Welcome to the bloggy home of Noah Brier. I'm the co-founder of Percolate and general internet tinkerer. This site is about media, culture, technology, and randomness. It's been around since 2004 (I'm pretty sure). Feel free to get in touch. Get in touch.

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On Complaining

I really like this thought from Andre Torrez: “Complain about the way other people make software by making software.” The point Andre is making, which he further articulates later on, is that anyone whose job, at least in part, is based on building web products should realize that the realities that surround something never make any project quite as cut and dry as one might think. I personally try to do as little hating around here as possible (I don’t consider my comments on The Daily to be hate as much as media critique).

Generally, though, this brings two things to mind that I’ve had a few conversations about recently (both of which will get a fuller entry at some point soon):

  1. The relationship between expectations and product experience: I spoke about this at a product development day recently (and still need to post my slides), but the basic idea is that people underestimate the relationship between these two things. When everyone starts talking about something like Color or The Daily, it’s at least in part because of the hype created around it (the former because of funding and the latter because of funding/super bowl commercial). The danger this creates is one of high expectations, meaning that product experience needs to be more that just good, it needs to be mind-blowing (think about the first time you opened Color, rather than giving it time you expected an immediate life-changing experience that reflected the $41 million number you heard).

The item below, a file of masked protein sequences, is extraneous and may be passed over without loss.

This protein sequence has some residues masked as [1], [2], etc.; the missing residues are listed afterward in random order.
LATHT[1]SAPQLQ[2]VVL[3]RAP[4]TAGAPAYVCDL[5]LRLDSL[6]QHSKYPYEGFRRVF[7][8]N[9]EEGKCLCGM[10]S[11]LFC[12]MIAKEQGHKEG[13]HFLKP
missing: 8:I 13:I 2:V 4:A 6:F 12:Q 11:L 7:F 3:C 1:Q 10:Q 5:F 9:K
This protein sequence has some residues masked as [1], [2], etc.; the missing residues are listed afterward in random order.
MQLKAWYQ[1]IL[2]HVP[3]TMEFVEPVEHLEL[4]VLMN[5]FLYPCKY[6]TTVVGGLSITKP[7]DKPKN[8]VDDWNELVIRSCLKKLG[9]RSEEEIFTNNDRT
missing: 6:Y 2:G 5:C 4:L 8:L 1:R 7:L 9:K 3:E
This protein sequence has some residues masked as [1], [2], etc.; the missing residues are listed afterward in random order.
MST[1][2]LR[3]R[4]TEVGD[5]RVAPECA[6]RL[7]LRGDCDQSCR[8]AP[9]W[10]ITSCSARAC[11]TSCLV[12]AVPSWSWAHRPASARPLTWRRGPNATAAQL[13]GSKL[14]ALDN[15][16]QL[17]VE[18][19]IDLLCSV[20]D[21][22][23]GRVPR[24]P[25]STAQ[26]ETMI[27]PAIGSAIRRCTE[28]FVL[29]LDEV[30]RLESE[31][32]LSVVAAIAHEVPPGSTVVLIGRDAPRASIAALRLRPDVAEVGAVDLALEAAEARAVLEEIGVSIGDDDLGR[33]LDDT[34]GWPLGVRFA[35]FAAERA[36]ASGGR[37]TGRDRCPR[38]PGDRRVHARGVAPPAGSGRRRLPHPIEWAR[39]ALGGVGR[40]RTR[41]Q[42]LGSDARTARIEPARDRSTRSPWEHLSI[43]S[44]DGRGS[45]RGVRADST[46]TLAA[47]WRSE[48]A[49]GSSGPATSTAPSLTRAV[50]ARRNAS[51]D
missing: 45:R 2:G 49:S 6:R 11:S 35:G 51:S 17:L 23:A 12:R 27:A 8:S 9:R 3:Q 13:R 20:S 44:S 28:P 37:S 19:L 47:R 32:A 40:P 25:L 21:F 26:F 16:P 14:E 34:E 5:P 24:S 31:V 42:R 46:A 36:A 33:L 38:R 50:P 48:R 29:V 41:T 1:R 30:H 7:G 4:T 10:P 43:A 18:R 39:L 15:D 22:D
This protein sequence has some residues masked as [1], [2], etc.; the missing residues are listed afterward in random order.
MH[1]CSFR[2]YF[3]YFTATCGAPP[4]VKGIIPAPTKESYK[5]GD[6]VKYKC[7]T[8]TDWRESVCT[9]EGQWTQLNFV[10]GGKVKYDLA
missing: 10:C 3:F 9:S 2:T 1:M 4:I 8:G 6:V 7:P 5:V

2. My second point is actually about something Andre says a bit later in his entry: “If you’re a well known web or app developer who complains a lot on Twitter about other people’s projects, I am very likely talking about you. You and I both know that there are many reasons why something works a certain way or why something in the backend would affect the way something works on the front-end.” I feel like I’ve had a ton of conversations recently in this realm. The question of why Big Company X didn’t create Small Company Y (Flickr/Instagram being a good example) is a silly one. The question is more ridiculous when Big Company X makes a ton of money off the product. The reason small companies/products can move faster is because they have less cruft and nothing to lose. Although they may not aim to mirror the corporate structure, they are exactly trying to become Big Company X, at which point they will no longer be able to move at the same speed or make decisions in exactly the same way. It’s the reality of business.

April 12, 2011